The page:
GREENFIELD — An online car dealership is eyeing the land left vacant by trucking company Celadon.
County leaders say online car dealership Carvana could occupy half the space, where it would refurbish cars later posted online for sale — if county leaders give it the OK.
Plans for the 160-acre property located at the intersection of Mt. Comfort Road and West County Road 300N were discussed during two recent public meetings.
Hancock Economic Development Council director Skip Kuker told the county council recently the company could create 350 to 450 new jobs. What those jobs would pay has yet to be disclosed.
That’s half the number of jobs Celadon promised to create before calling off its plans to relocate its corporate headquarters here.
Kuker said Carvana representatives have approached county officials about the site but haven’t provided many specifics about the project.
The development is expected to go before county boards for approval in the coming weeks.
County records show the land is still owned by Celadon Realty LLC.
In October, Celadon leaders called off their Hancock County project and put the property and a partially finished 75,000 square-foot-building on the market.
The $28 million project was expected to bring 900 jobs to Hancock County and was lauded as one of the biggest economic deals the county has landed in recent years.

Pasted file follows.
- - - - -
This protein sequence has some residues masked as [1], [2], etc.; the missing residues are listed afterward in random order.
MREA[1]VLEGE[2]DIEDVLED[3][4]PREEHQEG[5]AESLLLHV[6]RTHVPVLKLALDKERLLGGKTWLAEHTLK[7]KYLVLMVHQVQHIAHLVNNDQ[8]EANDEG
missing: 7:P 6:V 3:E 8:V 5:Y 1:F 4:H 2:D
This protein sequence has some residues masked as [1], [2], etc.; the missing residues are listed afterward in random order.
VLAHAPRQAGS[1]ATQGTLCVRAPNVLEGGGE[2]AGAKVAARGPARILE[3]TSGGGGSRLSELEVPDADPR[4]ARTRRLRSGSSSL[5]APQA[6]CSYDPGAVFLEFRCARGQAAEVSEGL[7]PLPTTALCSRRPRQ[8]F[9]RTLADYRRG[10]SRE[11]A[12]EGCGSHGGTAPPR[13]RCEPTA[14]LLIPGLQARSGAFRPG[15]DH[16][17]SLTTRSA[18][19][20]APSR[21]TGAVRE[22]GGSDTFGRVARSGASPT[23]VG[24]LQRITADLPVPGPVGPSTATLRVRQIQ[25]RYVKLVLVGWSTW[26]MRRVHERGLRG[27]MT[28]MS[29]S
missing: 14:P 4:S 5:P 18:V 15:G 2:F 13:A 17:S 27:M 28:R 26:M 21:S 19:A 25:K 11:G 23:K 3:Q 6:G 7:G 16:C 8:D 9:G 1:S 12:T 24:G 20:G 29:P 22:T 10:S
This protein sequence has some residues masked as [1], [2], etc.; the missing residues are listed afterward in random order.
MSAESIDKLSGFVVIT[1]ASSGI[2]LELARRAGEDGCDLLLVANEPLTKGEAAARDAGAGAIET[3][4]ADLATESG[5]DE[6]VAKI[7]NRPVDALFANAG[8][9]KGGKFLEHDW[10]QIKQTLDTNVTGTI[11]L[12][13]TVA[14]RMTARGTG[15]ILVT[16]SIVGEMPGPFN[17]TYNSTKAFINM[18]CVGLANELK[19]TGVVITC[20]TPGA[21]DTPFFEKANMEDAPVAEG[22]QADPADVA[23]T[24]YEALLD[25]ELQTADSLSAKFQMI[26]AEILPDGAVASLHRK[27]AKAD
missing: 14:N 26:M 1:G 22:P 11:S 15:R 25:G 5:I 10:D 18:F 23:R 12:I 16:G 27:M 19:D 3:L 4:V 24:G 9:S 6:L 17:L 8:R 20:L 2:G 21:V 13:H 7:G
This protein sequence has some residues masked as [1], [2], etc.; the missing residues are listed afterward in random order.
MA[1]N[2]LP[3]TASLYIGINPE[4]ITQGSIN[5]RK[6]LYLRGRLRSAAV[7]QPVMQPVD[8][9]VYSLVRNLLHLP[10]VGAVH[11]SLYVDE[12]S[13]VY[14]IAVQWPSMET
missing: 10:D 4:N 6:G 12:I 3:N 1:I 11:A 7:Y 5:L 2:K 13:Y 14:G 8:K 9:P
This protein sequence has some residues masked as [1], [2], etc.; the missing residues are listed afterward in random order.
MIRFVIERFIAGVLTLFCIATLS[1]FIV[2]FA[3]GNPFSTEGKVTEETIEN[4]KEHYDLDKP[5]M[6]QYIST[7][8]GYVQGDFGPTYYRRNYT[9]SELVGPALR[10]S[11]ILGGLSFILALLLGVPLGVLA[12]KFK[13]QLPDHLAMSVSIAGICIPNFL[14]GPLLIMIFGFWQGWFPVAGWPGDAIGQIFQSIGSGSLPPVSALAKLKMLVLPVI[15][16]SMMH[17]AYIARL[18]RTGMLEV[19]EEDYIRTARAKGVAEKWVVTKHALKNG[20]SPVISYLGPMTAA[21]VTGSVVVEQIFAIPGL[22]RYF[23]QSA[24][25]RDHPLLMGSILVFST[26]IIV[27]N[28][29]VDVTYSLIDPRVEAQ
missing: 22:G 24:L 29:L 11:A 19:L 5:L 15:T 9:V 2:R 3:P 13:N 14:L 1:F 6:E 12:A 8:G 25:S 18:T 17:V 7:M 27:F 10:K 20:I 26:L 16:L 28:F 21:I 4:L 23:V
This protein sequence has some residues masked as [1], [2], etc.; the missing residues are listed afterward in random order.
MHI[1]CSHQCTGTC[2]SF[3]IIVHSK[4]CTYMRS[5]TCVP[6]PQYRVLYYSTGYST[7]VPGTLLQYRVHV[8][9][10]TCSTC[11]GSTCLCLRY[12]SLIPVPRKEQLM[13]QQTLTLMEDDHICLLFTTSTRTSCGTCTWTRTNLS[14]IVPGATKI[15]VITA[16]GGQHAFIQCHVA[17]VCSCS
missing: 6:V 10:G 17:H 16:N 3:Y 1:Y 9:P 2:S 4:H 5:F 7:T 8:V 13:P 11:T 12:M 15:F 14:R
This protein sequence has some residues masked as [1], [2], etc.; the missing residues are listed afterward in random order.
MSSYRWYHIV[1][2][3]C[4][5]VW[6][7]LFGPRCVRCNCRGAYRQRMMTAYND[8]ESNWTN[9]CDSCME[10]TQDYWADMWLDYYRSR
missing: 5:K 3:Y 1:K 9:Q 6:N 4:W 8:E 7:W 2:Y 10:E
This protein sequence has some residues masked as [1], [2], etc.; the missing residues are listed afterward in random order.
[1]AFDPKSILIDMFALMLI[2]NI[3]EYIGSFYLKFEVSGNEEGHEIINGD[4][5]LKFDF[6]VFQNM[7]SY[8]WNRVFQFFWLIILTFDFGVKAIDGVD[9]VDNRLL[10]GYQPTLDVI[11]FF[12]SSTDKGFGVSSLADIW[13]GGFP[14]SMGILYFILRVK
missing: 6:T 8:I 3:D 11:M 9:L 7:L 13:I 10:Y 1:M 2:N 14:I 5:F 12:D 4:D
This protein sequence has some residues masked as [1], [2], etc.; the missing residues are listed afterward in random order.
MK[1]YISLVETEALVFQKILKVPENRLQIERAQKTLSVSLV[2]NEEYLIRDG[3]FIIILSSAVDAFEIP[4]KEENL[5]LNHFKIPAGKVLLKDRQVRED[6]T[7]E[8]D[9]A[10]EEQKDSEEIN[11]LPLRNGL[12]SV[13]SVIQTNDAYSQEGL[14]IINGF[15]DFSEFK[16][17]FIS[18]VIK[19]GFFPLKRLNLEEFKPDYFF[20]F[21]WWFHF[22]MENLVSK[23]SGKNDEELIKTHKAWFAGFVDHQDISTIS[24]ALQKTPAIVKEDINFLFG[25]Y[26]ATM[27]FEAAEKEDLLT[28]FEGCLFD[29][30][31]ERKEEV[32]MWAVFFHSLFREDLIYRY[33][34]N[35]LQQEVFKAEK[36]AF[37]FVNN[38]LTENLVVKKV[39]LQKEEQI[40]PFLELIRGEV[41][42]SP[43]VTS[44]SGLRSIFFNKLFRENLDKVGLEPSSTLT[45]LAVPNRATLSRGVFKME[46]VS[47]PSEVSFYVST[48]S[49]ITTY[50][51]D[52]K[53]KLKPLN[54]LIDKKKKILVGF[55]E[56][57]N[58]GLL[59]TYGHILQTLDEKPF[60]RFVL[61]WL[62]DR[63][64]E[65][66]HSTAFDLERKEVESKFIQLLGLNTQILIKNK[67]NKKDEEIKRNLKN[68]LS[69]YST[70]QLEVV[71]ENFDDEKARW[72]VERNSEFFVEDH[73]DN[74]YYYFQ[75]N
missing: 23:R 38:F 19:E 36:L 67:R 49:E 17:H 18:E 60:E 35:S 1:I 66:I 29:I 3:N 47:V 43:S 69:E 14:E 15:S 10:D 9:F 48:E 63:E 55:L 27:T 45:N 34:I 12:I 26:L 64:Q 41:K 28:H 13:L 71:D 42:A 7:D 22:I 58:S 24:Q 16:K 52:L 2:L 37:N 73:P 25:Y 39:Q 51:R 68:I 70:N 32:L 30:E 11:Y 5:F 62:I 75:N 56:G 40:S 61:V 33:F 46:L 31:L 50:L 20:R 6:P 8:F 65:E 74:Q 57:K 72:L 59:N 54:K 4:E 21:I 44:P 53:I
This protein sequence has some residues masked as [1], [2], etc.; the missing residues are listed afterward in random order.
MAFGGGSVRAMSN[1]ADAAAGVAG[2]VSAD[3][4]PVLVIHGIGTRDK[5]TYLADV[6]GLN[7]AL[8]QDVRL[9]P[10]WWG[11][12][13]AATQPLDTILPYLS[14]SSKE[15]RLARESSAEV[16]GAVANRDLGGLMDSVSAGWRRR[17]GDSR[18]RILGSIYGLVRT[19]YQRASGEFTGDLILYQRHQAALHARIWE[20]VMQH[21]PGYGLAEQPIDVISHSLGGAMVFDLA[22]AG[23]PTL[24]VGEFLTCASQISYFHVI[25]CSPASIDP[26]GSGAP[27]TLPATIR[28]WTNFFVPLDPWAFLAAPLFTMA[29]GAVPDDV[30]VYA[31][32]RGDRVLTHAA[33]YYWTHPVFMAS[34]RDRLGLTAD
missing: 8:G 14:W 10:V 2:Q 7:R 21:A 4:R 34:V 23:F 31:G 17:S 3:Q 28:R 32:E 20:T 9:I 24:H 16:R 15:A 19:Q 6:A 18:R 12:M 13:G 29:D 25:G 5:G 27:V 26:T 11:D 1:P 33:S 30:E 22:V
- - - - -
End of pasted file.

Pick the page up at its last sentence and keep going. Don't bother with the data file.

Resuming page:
Carvana is a Phoenix-based business that allows people to buy or sell used cars online.
It entered the Indianapolis car market in late 2016, according to the Indianapolis Business Journal.
People browse the company’s used car selection online and make purchases there, too. Then, the car is delivered to their home, and the buyer has seven days to decide whether to keep it. The company also has “vehicle vending machines” people can visit to make a purchase.
Its current inventory consists of more than 11,300 used cars, the company’s website states.
In Hancock County, Carvana would refurbish used cars and store as many as 5,000 to 6,000 on the property, officials said.
County leaders say the potential development would be somewhat similar to Celadon’s vision — Celadon planned to store trucks on the property — but would lack the large corporate headquarters and high number of jobs they hoped to see out there.
“I guess we’ll have to see more of it because I’m picturing all these cars sitting out there and not a whole lot of assessable land,” said Hancock County Council president Bill Bolander.